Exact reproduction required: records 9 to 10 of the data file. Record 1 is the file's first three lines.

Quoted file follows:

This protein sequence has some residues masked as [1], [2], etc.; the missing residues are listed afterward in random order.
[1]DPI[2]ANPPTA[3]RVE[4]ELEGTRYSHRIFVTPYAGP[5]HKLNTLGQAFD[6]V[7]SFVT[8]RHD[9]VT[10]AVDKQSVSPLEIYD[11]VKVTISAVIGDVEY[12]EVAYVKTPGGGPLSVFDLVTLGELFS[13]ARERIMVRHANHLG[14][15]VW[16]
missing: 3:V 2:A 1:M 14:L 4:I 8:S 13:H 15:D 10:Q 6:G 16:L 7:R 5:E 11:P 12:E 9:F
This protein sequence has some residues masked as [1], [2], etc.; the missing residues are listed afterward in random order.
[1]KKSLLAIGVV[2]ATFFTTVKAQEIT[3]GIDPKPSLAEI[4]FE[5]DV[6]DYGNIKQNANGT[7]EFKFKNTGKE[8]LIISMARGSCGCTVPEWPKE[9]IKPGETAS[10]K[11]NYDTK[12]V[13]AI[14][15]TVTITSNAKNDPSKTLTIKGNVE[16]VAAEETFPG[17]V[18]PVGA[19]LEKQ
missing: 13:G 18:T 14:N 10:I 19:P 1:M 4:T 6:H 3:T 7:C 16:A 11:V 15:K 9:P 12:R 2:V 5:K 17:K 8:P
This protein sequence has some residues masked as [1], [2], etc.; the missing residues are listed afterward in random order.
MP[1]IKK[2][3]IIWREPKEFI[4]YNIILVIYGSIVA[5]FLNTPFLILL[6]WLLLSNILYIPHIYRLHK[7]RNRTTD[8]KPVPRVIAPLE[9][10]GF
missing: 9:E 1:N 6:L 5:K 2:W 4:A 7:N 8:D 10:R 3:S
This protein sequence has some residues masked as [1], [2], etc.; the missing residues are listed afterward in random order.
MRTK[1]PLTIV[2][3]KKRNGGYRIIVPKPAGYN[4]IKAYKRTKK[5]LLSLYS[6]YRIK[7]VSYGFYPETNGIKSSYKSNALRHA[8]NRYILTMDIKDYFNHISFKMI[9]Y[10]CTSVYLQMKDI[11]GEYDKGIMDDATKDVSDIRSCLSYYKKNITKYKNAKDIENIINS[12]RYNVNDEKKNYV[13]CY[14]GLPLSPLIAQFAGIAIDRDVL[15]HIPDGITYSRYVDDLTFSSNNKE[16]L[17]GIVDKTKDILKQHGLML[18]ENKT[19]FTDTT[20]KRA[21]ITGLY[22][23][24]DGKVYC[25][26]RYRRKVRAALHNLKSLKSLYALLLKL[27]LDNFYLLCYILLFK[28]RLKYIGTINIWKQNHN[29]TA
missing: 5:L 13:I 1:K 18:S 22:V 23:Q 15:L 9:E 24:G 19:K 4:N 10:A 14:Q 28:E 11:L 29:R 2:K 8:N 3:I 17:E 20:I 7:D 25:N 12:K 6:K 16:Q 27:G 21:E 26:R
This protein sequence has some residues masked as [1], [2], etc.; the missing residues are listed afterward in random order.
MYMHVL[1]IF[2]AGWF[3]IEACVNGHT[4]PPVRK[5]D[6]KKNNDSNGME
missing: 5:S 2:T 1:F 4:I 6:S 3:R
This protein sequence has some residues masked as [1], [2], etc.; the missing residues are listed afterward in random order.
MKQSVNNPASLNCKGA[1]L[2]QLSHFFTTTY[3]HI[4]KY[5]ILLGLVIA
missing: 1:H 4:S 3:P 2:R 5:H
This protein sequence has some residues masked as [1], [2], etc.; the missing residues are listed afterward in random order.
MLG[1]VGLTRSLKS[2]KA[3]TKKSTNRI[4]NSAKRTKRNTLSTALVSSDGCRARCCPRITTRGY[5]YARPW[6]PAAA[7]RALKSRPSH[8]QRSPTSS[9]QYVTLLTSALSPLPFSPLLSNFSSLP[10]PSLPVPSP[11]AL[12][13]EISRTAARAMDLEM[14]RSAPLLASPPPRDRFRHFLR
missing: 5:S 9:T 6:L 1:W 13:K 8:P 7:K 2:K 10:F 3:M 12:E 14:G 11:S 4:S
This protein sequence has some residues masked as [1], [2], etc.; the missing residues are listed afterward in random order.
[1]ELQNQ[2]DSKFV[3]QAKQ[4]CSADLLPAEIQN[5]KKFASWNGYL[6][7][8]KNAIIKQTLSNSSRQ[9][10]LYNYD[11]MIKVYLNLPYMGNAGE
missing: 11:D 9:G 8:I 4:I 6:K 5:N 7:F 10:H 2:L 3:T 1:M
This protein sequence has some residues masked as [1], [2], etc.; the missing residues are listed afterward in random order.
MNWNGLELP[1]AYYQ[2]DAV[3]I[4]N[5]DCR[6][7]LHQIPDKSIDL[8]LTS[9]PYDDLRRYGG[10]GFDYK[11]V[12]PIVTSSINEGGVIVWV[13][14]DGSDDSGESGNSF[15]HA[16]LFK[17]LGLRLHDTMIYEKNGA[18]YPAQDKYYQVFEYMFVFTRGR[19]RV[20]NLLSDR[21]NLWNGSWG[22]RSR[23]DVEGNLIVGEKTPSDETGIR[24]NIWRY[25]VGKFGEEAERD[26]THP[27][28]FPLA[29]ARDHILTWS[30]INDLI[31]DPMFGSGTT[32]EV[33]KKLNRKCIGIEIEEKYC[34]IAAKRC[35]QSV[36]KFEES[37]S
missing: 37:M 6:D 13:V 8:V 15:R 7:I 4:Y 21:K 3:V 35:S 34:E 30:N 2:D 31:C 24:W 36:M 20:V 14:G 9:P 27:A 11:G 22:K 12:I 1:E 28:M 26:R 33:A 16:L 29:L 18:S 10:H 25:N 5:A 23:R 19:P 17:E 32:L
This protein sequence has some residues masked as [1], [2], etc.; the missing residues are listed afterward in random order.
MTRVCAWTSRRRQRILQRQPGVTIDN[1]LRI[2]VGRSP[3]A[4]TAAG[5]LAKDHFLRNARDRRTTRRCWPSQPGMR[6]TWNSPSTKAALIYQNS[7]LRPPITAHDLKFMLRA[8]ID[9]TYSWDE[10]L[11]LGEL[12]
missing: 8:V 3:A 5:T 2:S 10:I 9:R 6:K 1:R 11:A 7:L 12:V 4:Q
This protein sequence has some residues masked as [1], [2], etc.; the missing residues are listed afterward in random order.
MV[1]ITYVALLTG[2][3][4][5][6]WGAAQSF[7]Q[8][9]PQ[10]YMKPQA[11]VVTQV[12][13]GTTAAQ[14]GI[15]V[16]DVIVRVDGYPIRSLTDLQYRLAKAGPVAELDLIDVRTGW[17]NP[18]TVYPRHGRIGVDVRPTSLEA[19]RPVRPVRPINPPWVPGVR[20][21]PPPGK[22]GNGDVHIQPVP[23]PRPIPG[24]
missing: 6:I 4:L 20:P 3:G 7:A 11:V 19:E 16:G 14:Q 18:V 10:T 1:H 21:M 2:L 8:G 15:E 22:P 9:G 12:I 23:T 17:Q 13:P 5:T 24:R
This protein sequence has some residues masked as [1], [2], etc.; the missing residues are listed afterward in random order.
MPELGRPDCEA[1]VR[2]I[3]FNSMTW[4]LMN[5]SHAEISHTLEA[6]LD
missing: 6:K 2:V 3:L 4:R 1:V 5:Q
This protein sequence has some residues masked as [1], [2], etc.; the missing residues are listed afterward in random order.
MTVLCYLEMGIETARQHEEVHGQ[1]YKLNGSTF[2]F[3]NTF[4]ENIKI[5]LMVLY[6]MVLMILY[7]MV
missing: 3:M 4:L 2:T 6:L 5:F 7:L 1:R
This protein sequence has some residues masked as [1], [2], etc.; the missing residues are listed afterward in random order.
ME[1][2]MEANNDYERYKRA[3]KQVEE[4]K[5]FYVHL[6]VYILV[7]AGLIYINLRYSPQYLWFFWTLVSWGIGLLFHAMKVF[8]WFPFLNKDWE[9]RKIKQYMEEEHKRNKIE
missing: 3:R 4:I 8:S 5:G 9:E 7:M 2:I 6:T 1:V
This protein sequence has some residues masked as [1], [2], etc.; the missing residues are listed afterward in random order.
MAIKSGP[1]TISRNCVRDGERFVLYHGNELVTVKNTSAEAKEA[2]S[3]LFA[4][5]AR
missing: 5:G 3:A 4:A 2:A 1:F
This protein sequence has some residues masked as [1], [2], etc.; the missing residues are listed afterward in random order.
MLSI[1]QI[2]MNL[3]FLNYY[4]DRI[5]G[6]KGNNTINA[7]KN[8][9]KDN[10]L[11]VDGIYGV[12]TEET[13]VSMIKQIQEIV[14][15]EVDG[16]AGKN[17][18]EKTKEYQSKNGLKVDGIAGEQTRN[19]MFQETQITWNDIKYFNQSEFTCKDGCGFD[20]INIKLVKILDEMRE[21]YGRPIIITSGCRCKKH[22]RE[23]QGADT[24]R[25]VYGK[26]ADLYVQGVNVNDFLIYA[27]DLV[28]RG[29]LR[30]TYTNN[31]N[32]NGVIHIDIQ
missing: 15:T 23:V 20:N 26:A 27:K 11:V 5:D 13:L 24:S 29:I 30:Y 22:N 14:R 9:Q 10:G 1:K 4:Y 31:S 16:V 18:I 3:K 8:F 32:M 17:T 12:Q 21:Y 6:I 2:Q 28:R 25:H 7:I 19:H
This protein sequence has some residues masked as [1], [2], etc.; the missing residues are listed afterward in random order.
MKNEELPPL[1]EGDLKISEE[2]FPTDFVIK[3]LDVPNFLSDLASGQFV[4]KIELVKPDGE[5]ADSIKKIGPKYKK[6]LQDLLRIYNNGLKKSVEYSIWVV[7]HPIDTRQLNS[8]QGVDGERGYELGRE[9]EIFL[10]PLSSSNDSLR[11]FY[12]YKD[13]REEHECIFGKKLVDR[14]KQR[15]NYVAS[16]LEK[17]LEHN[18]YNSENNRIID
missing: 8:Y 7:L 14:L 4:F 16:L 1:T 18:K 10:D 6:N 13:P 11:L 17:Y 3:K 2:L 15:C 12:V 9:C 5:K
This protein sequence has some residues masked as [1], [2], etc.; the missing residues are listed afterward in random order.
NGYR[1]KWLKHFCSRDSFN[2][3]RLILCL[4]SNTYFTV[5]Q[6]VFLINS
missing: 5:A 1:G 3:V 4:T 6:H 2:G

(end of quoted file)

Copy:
This protein sequence has some residues masked as [1], [2], etc.; the missing residues are listed afterward in random order.
MNWNGLELP[1]AYYQ[2]DAV[3]I[4]N[5]DCR[6][7]LHQIPDKSIDL[8]LTS[9]PYDDLRRYGG[10]GFDYK[11]V[12]PIVTSSINEGGVIVWV[13][14]DGSDDSGESGNSF[15]HA[16]LFK[17]LGLRLHDTMIYEKNGA[18]YPAQDKYYQVFEYMFVFTRGR[19]RV[20]NLLSDR[21]NLWNGSWG[22]RSR[23]DVEGNLIVGEKTPSDETGIR[24]NIWRY[25]VGKFGEEAERD[26]THP[27][28]FPLA[29]ARDHILTWS[30]INDLI[31]DPMFGSGTT[32]EV[33]KKLNRKCIGIEIEEKYC[34]IAAKRC[35]QSV[36]KFEES[37]S
missing: 37:M 6:D 13:V 8:V 15:R 7:I 4:Y 21:K 3:V 35:S 34:E 30:N 2:D 31:C 24:W 36:M 20:V 14:G 9:P 27:A 11:G 22:K 12:I 1:E 28:M 26:R 33:A 16:L 29:L 18:S 10:H 25:N 5:A 23:R 19:P 17:E 32:L
This protein sequence has some residues masked as [1], [2], etc.; the missing residues are listed afterward in random order.
MTRVCAWTSRRRQRILQRQPGVTIDN[1]LRI[2]VGRSP[3]A[4]TAAG[5]LAKDHFLRNARDRRTTRRCWPSQPGMR[6]TWNSPSTKAALIYQNS[7]LRPPITAHDLKFMLRA[8]ID[9]TYSWDE[10]L[11]LGEL[12]
missing: 8:V 3:A 5:T 2:S 10:I 9:R 6:K 1:R 11:A 7:L 12:V 4:Q